If a playersurvives the 324-hole grind of a prequalifier and all three stages of Q school,his problems are just beginning. Each player on Tour gets an eligibility numberbased on his status, and players with higher numbers are given priority when itcomes to doling out spots in tournament fields. Q schoolers are near the bottomof the pecking order, which means it's hard for them to get into tournaments.The eligibility numbers are reset several times a year based on performance upto that point, so it's possible to move up—but it's tough.
As an example,look at last year's Q schoolers. Only eight of the 28 graduates went throughall three stages. These guys received some of the lowest eligibility numbers,and so far this season they have averaged 16.4 Tour starts. The other 20 Qschool qualifiers have averaged 20 starts, and the Nationwide grads haveaveraged 21.5 starts (not including those who haven't pursued a full schedule).No surprise then that the best of the eight players who went through all threestages, Aaron Watkins (left), is a mere 175th on the Tour money list afterearning $250,889 in 14 starts. The five-tournament Fall Series looms large forthis group, either allowing them to crack the top 125 and keep their cards—orproviding good practice for another trip to Q school.
4 Pay to Play
The Q schoolsurvivors net anywhere from $50,000 for winning to $5,000 for landing between26th and 50th, but the endeavor requires a significant investment depending onthe stage at which you enter.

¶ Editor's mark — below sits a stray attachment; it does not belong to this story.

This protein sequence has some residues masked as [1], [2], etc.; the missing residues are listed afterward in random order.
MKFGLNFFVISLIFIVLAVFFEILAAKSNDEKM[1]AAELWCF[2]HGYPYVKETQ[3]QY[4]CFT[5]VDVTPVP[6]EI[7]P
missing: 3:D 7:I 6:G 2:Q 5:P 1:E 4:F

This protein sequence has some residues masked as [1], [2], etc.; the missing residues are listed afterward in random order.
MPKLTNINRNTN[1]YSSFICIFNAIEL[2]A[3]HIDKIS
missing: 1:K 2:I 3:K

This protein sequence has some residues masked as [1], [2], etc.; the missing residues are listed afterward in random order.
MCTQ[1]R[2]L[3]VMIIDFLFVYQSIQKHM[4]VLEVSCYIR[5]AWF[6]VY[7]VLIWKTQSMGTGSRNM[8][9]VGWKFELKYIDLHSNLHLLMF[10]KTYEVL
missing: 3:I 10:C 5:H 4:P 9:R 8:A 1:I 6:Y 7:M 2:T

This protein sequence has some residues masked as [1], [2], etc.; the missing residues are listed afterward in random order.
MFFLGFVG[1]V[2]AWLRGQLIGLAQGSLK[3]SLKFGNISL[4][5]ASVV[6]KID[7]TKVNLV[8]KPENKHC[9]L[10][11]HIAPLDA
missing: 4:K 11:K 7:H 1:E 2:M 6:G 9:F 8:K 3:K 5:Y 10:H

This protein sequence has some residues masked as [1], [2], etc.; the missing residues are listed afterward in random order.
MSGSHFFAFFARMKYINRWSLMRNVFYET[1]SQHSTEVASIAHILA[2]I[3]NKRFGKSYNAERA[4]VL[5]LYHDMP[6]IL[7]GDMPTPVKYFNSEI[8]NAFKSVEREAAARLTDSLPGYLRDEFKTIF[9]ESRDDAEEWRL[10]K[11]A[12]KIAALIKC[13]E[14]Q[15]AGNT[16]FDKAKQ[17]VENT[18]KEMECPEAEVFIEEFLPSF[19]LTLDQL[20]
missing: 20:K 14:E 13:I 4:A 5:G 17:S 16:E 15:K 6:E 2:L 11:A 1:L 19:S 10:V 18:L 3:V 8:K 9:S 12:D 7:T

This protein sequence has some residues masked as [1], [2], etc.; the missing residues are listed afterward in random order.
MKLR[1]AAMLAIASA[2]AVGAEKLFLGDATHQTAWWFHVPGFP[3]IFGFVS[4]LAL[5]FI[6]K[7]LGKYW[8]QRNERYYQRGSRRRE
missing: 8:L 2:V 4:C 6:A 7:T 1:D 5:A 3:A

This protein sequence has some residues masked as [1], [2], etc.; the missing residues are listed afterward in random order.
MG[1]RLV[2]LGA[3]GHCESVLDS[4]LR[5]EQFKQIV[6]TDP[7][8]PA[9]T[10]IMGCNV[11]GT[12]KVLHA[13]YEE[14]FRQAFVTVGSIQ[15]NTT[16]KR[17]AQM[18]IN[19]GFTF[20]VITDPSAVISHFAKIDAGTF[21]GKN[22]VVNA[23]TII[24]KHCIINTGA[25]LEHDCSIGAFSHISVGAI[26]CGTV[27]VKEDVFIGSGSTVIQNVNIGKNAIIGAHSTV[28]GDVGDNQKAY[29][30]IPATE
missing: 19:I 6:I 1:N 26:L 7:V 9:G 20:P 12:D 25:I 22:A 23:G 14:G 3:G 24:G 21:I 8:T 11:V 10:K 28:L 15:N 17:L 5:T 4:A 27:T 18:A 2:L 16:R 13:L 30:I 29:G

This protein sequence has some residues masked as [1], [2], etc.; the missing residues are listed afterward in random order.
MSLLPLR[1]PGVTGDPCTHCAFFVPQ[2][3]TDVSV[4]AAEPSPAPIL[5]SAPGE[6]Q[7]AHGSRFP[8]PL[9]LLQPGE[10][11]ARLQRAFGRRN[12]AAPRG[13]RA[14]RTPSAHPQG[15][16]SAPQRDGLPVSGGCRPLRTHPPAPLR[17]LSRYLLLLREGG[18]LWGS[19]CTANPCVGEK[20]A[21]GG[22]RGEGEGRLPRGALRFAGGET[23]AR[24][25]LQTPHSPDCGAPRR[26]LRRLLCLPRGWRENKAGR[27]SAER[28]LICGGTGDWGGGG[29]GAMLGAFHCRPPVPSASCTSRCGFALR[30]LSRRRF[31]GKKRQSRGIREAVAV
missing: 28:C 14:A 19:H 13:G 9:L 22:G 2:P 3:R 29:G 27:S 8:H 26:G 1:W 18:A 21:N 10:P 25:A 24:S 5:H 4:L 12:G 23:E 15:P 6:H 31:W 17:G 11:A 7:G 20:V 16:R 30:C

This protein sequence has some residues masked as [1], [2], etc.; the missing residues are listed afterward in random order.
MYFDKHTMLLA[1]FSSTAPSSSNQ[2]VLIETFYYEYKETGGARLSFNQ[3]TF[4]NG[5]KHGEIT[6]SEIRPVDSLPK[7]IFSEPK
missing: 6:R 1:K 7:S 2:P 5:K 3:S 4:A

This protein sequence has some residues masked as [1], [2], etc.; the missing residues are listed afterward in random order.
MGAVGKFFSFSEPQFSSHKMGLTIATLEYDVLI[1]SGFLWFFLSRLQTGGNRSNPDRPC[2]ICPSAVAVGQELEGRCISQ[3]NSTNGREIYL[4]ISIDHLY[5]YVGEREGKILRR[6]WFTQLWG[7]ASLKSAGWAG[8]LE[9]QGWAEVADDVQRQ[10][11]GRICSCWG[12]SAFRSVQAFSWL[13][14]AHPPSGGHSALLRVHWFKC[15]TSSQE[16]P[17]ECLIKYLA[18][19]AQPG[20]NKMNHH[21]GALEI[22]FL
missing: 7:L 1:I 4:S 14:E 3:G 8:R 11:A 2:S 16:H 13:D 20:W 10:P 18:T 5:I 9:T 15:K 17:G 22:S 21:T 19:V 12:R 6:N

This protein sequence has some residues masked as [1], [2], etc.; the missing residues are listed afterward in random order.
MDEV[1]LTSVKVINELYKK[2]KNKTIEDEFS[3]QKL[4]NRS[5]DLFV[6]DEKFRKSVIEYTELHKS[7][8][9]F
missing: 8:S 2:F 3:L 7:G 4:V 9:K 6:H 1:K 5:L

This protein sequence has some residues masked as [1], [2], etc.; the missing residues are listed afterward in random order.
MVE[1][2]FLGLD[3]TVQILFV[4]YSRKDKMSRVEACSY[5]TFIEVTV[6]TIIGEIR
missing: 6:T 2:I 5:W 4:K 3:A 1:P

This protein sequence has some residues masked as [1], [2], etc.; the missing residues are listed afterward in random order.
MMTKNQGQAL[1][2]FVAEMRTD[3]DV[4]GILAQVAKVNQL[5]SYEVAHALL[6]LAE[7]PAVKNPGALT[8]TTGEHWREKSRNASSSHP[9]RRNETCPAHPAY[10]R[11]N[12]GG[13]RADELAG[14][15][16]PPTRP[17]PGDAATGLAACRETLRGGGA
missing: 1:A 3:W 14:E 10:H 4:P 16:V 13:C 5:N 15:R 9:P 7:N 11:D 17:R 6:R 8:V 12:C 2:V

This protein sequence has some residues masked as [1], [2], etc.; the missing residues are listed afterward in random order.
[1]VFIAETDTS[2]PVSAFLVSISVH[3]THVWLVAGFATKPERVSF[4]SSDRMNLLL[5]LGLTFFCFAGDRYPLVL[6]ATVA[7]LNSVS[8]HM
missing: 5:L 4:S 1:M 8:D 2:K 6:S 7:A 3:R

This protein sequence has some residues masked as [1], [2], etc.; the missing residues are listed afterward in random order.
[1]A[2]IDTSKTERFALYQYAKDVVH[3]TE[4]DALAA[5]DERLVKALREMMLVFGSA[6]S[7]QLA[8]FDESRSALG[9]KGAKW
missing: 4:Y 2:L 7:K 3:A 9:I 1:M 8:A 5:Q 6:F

[This articlecontains a table. Please see hardcopy of magazine or PDF.]
|STAGE ENTERED||TOTAL FEE|
When sectionalplay in the LPGA's Q school started on Sept. 29, there was great potential forconfusion. The 110-player field included a Sara Brown and a Sarah Brown, aswell as a Jennie Lee and a Jenny Lee. There's a foursome Abbott and Costellocould love.... With 37 wins, Phil Mickelson is 12th on the Tour's career winslist. Of the players ahead of him, only Tom Watson and Tiger Woods had themajority of their success after 1980, which means that, without Woods, we wouldbe enjoying the Mickelson era.... At last week's SAS Championship LeonardThompson, 62, became the 10th person to start 1,000 combined PGA Tour andChampions tour events. Thompson won three times on Tour and three times as asenior, or once every 167 starts for those too lazy to do the math.... TomPernice Jr. (above), who turned 50 on Sept. 5, is the 15th player to win hisChampions tour debut. He has three wins in 527 combined PGA Tour and Championstour starts. In other words, he's no Leonard Thompson.... John Daly hasn'tplayed on the weekend in a while, but he's staying busy. Last Saturday, BigJohn tweeted his latest feelings: "Suck it up PETRINO—I'm the biggest fanof Arkansas but WE NEED A DEFENSIVE COACH—tired of watchin my team lose everyweek!... Twenty-year-old amateur sensation Rickie Fowler will make his firstPGA Tour start as a pro at the Frys.com Open (Oct. 22--25). He missed the cutat his first paycheck-seeking appearance, the Nationwide tour's AlbertsonsBoise Open.